Could have won by more. They were impressive and easy on the eye. Everyone’s new favourites?


Tottenham and a meek surrender

Consecutive losses after the brilliant win at Old Trafford. The fortunes of the two clubs are in dire contrast. Watford got in Spurs and they crumbled. More than anything else, it was the strange lack of fight back that was starling to witness. The same happened as Liverpool cut through Tottenham as they watched detachedly as if the game was a prep to the real game. It was strange. the passes were horrendous as were the attempts to rectify the countless gaffes in midfield. In truth, Liverpool weren’t spectacular, they sensed fear – or was it tiredness – in Spurs and capitalised. The scoreline, if Liverpool were clinical, would have been unfair and lopsides but that’s the risk you face when you allow your opponents time and space to pepper shots at your goal, not of their own ingenuity but of your own making.

This could be a blip in the rise of Tottenham’s story or could be the beginning of the end of a story that has promised so much. it is left in the hands of everyone at Spurs that it is the former and not the latter.

Harry Kane 

If this is scapegoating, i am apologising in advance. I mean no disrespect as i say this, but isn’t it obvious that Kane isn’t fit. Since ‘recovering’ from an injury in March, he has seemingly lost an extra yard, that inexplicable danger he carries as he bears on goal. Don’t let the Golden boot at the just concluded world cup delude you: Kane has looked less than himself.

The problem is that there’s no one with remotely a fraction of his output on the bench. Son is a good player and can do a job at centerfoward but he is far better drifting in and around the box that fighting centerbacks for crumbs; it’s simply not his game. So where does that leave Spurs?

Should he be played until he regains his form or be rested while he recovers fully from an injury we know nothing of? Tottenham’s next five relatively easy fixtures should give Pochettino to think about squad rotation.

Rafa Benitez

It seems like deja vu as Newcastle continue a terrible run of form. This was the story last season but of course they got things under control and avoided the drop. It could happen again as Rafa Benitez is still a good coach but there has to be worry about the progress the Mappies are making. The football is dire, the performances level is near disgrace and the results are making it harder to look at the league table.

These days, it’s just not enough to plodder along while winning enough games to realise safety at the last. The academy isn’t churning out talents which is a particular worry as Mike Ashley have turned off the tap for playing personnel.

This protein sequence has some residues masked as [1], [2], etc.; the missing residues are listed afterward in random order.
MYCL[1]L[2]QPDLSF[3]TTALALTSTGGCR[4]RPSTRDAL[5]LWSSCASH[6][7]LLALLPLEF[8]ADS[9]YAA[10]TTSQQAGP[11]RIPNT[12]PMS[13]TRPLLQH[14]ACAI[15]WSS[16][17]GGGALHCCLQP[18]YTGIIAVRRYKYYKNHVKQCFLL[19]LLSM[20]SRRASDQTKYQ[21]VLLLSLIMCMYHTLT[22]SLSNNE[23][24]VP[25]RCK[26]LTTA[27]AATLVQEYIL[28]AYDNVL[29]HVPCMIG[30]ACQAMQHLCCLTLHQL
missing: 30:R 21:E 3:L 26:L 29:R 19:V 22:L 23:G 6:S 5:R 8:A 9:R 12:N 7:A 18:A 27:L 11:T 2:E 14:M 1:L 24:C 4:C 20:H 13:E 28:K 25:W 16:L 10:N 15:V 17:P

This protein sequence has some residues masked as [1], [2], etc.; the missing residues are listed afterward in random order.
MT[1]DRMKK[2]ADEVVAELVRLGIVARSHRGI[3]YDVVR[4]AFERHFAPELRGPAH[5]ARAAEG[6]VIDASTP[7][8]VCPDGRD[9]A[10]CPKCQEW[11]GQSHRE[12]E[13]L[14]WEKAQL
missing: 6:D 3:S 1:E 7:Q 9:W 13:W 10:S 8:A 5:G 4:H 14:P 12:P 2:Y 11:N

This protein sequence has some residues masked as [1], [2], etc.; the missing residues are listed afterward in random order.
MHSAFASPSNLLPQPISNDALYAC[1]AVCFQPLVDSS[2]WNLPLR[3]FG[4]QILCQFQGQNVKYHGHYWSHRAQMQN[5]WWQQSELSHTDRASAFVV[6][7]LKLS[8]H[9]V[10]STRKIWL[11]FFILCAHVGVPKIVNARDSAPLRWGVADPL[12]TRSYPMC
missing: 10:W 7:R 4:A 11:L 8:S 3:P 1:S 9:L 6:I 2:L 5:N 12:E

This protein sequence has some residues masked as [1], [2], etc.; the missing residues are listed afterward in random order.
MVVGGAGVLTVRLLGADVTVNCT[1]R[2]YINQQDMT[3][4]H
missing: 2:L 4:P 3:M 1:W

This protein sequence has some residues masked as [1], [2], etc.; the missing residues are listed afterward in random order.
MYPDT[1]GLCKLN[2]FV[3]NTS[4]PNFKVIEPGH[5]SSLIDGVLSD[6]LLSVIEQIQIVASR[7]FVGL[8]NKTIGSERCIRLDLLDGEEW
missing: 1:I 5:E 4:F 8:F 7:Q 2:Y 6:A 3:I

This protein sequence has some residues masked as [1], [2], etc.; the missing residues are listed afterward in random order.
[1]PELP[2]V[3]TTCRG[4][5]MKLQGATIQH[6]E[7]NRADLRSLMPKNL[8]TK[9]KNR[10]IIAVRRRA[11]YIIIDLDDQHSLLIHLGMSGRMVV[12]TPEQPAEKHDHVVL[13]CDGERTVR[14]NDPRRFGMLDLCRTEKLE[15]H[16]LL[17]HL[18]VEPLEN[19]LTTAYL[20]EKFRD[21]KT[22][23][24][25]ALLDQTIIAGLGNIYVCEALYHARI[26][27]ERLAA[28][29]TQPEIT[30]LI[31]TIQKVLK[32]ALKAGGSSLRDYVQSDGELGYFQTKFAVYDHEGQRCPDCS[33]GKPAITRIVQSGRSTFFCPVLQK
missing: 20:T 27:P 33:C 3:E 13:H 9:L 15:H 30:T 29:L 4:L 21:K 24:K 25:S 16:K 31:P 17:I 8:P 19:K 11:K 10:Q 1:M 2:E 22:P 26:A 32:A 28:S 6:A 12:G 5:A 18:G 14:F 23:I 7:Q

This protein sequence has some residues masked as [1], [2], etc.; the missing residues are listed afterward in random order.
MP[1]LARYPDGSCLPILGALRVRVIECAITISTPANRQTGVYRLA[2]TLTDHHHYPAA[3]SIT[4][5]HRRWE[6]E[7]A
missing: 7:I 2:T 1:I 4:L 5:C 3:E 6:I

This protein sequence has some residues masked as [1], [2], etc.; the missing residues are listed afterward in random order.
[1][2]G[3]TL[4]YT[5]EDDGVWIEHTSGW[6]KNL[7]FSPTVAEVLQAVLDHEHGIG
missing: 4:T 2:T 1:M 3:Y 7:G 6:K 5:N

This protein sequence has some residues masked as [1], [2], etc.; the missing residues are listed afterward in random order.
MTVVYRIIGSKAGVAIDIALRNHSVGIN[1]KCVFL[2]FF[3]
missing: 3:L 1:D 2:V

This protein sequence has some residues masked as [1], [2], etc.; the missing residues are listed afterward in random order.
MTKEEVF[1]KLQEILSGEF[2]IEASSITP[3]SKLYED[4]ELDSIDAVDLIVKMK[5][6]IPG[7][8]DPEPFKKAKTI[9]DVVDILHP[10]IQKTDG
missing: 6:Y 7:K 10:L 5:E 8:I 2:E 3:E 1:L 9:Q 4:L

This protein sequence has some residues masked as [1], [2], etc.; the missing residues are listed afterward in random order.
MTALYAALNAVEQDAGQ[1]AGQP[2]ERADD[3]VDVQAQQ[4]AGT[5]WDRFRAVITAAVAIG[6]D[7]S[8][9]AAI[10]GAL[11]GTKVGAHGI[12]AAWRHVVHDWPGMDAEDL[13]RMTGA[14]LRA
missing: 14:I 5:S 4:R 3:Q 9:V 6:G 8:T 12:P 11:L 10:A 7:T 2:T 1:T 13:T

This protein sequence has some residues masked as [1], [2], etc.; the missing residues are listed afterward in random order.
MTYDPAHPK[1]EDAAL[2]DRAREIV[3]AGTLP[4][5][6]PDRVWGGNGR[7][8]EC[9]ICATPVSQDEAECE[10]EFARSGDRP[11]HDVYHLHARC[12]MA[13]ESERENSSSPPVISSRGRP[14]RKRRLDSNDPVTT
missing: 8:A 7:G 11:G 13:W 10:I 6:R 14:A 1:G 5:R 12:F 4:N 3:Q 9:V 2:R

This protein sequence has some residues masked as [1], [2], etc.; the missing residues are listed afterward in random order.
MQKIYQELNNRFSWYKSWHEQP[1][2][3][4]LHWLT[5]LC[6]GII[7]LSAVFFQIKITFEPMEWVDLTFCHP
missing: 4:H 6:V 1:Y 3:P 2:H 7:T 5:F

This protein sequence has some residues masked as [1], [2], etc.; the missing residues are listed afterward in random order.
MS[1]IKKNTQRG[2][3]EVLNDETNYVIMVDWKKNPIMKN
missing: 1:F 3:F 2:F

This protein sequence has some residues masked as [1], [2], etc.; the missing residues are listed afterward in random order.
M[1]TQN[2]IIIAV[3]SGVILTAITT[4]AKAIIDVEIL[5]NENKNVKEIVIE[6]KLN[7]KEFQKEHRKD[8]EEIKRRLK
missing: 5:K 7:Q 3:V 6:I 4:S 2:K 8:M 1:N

The fixture list hasn’t been kind but the fans expect a lot more fight. Soon the blame would shift from an imcopetent owner to a addled manager. The signs aren’t great.


Have Sean Dyche taken Burnley as far as he can? This is the question playing on lips that view the happenings at Turf Moor. Finishing seventh last season was great. Sean Dyche, deservedly so, won rave review but he has to now di it all over again. Times are changing and Burnley have to flow with the tide.

Emphasis on defense will not bring confidence to a side lacking any sort of attacking plan. While i acknowledge the meagre funds left for squad building, it still doesn’t look good when a team which finished behind Arsenal are looking like the runt of the litter.


Abject performance. Abject reaction. Everton fans must be dreading the return of the dark days when Ronald Keoman and then Sam Allardyce sunk Everton so low that they could fetch crude oil and still look very unpleasant. The vibrancy that Marco Silva seeks to inculcate was sorely lacking, there has to be a collective effort now more than ever.


David Wagner has time on his hands to fix things. We’re after all only five games in but with only two goals all season, trouble looms. They are the worst scoring side in the division and have also let in more goals than twice the games played. It will take a mighty effort to resurrect a side lacking any sort of firepower in attack and a leader in defence. It gets harder each season and Wagner knows this.

Has time called on Huddersfield in the Premier League?



Michael Okoye
Blogger/Football Analyst at Sportskick
Michael Okoye is an ardent football fan as well as a writer. He lives somewhere in West Africa with Lions and Leopards for company. He takes interest in football and detests mediocrity in sports writing. He has a massive man crush on Juan Mata. A Chelsea fan and a great lover of wits and sarcasm.